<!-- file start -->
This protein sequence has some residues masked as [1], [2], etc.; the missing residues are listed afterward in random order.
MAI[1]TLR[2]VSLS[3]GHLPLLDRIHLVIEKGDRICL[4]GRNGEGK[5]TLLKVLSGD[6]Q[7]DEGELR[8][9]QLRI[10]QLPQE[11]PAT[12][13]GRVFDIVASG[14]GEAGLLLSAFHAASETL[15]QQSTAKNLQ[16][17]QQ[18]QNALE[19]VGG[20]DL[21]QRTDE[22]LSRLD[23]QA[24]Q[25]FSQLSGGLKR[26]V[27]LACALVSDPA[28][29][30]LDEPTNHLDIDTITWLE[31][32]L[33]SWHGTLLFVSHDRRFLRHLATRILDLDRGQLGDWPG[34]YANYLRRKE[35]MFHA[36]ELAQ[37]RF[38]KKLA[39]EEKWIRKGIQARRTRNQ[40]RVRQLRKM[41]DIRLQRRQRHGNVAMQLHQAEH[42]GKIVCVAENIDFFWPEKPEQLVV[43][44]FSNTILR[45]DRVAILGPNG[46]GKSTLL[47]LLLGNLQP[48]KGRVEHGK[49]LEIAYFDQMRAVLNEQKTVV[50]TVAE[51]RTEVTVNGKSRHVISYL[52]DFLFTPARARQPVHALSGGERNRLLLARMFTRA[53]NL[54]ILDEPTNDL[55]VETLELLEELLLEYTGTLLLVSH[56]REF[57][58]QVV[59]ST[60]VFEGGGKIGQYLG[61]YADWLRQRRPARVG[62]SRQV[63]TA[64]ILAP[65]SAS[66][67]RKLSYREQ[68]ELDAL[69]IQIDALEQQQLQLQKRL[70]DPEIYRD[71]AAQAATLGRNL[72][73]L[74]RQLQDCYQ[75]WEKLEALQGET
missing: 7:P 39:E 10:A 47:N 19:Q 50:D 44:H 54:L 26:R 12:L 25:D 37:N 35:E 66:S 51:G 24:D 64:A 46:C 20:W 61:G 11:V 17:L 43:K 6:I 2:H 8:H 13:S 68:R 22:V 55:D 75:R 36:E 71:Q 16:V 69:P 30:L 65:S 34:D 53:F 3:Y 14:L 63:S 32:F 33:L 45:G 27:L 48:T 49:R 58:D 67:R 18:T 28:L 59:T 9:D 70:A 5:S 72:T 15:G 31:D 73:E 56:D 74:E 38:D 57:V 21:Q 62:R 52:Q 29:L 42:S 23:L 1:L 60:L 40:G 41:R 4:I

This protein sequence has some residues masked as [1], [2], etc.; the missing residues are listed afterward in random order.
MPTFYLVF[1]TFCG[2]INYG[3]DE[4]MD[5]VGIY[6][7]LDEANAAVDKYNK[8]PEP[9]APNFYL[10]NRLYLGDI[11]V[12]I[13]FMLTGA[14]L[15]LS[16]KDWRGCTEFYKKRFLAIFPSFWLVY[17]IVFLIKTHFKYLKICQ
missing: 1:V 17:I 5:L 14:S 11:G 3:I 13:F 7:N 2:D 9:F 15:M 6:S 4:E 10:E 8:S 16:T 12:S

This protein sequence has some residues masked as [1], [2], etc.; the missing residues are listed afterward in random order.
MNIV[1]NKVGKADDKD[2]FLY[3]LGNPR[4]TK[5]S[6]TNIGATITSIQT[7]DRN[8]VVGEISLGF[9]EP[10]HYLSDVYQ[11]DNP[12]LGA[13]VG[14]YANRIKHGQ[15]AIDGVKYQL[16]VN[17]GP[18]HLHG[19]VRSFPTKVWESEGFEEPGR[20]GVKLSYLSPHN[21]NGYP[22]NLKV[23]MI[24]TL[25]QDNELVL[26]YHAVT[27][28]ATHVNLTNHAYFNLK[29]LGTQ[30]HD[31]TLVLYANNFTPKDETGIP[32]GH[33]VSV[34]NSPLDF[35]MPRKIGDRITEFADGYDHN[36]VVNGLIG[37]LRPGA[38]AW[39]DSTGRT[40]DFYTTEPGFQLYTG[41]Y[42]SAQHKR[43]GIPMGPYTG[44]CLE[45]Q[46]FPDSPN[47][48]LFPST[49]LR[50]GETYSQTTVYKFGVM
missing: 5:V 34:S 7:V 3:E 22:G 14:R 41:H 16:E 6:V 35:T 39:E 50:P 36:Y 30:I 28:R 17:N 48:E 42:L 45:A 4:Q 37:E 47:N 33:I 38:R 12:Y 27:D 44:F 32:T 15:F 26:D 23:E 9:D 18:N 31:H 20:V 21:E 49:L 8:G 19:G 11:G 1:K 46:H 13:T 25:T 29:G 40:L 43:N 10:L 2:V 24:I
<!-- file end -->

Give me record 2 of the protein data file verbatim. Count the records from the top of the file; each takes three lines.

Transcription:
This protein sequence has some residues masked as [1], [2], etc.; the missing residues are listed afterward in random order.
MPTFYLVF[1]TFCG[2]INYG[3]DE[4]MD[5]VGIY[6][7]LDEANAAVDKYNK[8]PEP[9]APNFYL[10]NRLYLGDI[11]V[12]I[13]FMLTGA[14]L[15]LS[16]KDWRGCTEFYKKRFLAIFPSFWLVY[17]IVFLIKTHFKYLKICQ
missing: 1:V 17:I 5:L 14:S 11:G 3:I 13:F 7:N 2:D 9:F 15:M 6:S 4:E 10:E 8:S 16:T 12:S